Volume 48, Issue 6
  • ISSN: 0002-9637
  • E-ISSN: 1476-1645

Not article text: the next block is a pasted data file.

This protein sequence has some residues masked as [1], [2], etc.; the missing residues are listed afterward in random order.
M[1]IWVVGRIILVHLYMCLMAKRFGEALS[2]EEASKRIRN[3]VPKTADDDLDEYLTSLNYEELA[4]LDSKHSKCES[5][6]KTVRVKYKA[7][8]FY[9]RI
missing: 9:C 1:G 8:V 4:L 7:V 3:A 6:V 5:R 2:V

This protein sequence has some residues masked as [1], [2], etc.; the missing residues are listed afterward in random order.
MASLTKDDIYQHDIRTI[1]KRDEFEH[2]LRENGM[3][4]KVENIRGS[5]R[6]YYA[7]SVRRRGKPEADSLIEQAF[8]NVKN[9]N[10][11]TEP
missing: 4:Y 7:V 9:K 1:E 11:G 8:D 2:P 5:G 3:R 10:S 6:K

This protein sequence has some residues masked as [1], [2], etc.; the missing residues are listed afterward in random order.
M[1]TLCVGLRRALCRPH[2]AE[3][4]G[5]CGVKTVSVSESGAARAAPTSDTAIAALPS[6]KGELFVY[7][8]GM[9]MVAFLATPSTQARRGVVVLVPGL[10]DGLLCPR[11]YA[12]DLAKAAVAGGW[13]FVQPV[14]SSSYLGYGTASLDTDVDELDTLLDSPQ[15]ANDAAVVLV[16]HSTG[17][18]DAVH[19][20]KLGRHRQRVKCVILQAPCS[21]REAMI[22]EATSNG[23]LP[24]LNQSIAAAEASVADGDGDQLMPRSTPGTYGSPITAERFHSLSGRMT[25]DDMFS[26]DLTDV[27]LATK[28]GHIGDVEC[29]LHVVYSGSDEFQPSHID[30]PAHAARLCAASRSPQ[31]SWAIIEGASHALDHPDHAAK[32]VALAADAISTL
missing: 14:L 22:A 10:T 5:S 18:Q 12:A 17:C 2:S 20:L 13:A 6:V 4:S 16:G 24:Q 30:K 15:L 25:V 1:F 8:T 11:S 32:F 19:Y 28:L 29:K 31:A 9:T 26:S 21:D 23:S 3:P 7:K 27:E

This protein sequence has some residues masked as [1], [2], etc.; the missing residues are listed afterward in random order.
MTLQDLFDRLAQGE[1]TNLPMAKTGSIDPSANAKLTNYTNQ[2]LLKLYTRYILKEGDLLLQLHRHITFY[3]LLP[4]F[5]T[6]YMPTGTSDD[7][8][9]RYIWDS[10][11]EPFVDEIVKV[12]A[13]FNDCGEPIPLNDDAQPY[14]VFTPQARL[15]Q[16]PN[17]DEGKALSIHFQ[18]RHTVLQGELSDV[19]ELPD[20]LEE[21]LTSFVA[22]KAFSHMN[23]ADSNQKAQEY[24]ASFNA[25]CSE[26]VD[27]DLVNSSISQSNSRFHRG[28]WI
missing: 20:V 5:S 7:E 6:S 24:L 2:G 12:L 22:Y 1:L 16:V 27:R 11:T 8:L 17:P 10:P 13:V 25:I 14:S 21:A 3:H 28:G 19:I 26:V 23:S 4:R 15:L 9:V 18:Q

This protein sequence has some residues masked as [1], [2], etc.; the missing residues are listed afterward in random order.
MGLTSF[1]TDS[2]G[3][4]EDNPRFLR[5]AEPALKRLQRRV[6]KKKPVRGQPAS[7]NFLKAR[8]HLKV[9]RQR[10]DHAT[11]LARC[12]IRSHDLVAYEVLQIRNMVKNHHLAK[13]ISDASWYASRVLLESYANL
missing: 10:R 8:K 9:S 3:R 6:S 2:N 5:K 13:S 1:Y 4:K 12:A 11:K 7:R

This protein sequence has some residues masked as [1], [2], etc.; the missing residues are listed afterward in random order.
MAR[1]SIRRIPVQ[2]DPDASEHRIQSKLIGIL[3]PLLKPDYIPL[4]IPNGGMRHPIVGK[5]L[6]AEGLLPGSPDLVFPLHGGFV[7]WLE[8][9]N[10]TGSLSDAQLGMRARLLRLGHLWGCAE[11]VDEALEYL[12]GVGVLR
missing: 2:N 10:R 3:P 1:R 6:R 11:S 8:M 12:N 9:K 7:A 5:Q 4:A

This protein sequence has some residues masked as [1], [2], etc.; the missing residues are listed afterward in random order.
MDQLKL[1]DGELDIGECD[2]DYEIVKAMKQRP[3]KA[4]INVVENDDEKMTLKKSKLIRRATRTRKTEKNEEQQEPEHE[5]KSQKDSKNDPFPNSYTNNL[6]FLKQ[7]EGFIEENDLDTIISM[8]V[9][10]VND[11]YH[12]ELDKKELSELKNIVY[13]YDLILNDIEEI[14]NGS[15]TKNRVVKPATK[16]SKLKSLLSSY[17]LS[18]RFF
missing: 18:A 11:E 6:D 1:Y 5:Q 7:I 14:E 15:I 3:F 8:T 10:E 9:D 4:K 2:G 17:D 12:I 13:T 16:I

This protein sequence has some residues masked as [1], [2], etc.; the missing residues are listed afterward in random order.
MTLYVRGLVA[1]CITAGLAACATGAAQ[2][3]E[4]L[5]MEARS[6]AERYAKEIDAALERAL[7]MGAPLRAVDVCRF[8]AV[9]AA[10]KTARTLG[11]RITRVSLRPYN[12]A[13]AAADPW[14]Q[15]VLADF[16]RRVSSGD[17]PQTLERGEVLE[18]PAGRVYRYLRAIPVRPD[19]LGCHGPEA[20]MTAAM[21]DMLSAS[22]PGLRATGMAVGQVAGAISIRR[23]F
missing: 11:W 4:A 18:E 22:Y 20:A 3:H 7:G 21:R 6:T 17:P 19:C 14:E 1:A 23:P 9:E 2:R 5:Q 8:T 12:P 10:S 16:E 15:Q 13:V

Several social, environmental, and behavioral variables shown to be strongly associated with the level of infection were evaluated regarding their power to discriminate infected from noninfected children. Emphasis was placed on the identification of infected persons with high egg counts, who are at risk of developing the severe clinical forms of the disease. Data were collected in a survey carried out in a town (Santo Antonio de Jesus) in northeastern Brazil. The sample consisted of all children 12–14 years old living in the town. An extensive questionnaire was used to collect information on each child and on family and household conditions. Stool samples were taken for quantitative examination. The prevalence of infection was 31.0%. The risk factors were first analyzed one-by-one and then aggregated using logistic models. From the models, individual probabilities of being infected were estimated. The results were then used to produce relative operating characteristics curves. The model with highest discriminative power was that which included five risk factors, namely migratory status and four others related to water-contact activities. The ability to discriminate increased with an increase in the level of egg excretion. The conclusion is that the development of short questionnaires for large-scale screening for infection in endemic areas is realistic.


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